Watch: Gregg Berhalter explain his tactical approach

The new U.S. men's national team coach takes to the tactics board, accompanied my clips from his Columbus Crew teams, to show how he likes his teams to play. "Being a defender myself I always had a hard time processing teams that had a lot of movement, that wanted to disorganize us," says Gregg Berhalter. "When teams were straight forward, that's what was the easiest for me to play against." Berhalter is joined by MLSSoccer.com's Matt Doyle and Bobby Warshaw.

9 comments about "Watch: Gregg Berhalter explain his tactical approach".
  1. Bob Ashpole, December 14, 2018 at 2 a.m.

    The clips don't show a possession style attack. It featured a 3-pass attack (2 long passes and a short). So now I am wondering where is the beef in this hamburger?

  2. frank schoon, December 14, 2018 at 10:41 a.m.

    The Youtube "Sneak peak at US soccer style" is a misnomer, this has nothing to do about style.
    I wouldn't call this tactics but rather a system of play . Tactics is something totally different, it is what's needed and applied at the moment. Therefore the efficiency and functioning of tactics depends upon the intelligence of the player(s). Tactics is an ever-changing flow which is a function of the situation and moment at hand. For example, an opponent breaks away with the ball , running downfield,  coming right me while being chased from behind by one of my teammates. This is where tactics comes in to play. We both notice he's a right footed player dribbling the ball, therefore we both know his weak spot which is moving diagonally to his right. Why is moving to his right  his weak spot? Well, get your lazy butt up from your computer chair and take a step forwards with your right (dribble-leg) leg and try to look behind over your right shoulder. You will notice it is very difficult , it's a blind spot. So as this attacker approaches me on the run ,I will force him or direct him to his right diagonally, thus slowing him down a little and at the same time he can't see my teammate ,in his blind spot, catching him from behind....
    So TACTICS, is something you do in tandum with another teammate(s), working in unison ,all able to read what is required at the moment as called for in a particular situation.
    Anyway, as I look at Berhalter's system of play, one of his weak spots is the space the opponent is able to employ between the lines, defensive and midline...a guy like David Villa would have a field day....

  3. Bob Ashpole replied, December 14, 2018 at 1:06 p.m.

    I noticed two things about his "system" as described in the clip.

    1. The formation he used is superficially similar to the 5 channel theory that Guardiola uses.

    2. Unlike Guardiola's approach, there was no player movement. Although Berhalter said he believed that teams that moved a lot in the attack were harder to defend, the attacking presentation by Berhalter was static.

    I thought Berhalter did a better job presenting his defensive system, but then that should be expected from a coach who was a back. He even his attributed his attacking views to his defending experience as a back.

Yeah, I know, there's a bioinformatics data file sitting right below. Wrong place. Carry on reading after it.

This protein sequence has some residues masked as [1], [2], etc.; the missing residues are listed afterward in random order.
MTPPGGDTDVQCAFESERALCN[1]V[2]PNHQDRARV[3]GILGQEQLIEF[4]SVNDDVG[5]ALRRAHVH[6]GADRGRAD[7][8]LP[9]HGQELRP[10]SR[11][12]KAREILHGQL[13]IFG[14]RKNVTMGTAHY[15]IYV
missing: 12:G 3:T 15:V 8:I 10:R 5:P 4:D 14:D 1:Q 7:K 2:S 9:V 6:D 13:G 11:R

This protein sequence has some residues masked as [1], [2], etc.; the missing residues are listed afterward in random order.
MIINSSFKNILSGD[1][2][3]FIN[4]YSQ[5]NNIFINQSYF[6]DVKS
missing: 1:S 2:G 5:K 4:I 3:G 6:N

My conclusion is that this presentation was intended to dazzle fans who never played.

  4. frank schoon replied, December 14, 2018 at 1:16 p.m.

    BOB, I think so too, it will definitely dazzle some...
    Talking systems is cheap ,lets see when the teams play, how it looks....Chalk board talk is always easy...

  5. lemuel galvao, December 14, 2018 at 12:17 p.m.

    There is no perfect system and every system of play has weak spots. What is important is that you recognize your weak spots and have a plan to deal with them. 

  6. frank schoon replied, December 14, 2018 at 12:38 p.m.

    Exactly, for every advantage there is disadvantage.....The question is , can you take advantage of the disadvantage with the players you have....

  7. Bob Ashpole replied, December 14, 2018 at 1:28 p.m.

    Another way of seeing it is that every system can be perfect, because how the players play is what is important, not the "system". For 50 years the better teams shift their organization by plan during the run of play to fit the circumstances. Before that players typically made the adjustments on the fly.

    At this level coaches and players focus on game plans and cues, not general statements about "style". 

    The way the WNT team plays with Dunn at LB is a good illustration that conventinal concepts about "formations" and "systems" are outdated. 

  8. frank schoon replied, December 14, 2018 at 1:38 p.m.

    THe bottom line is regardless of systems, it all comes down to being able to handle a ball under pressure. Win Jansen, Cruyff's teammate once stated, it all comes down to winning the one on one battles for that is where it all begins and ends..Systems don't mean a thing if the players lose those battles...
    Jansen also stated the system relies on how the player  will feels or act will be on game day ,for that is something a coach can't control if the player has an off day.

  9. Right Winger, December 17, 2018 at 3:59 p.m.

    Frank I say Bingo for you.

    Its like having the best car in the world.  If you can't get it started where you gonna go.  Until we get talent that can handle the ball number 1 and then be able to create things number 2 you ain't gonna get the card started.  When you don't have a good first touch on the ball you can't even get the key in the ignition.  Call Triple A for help.

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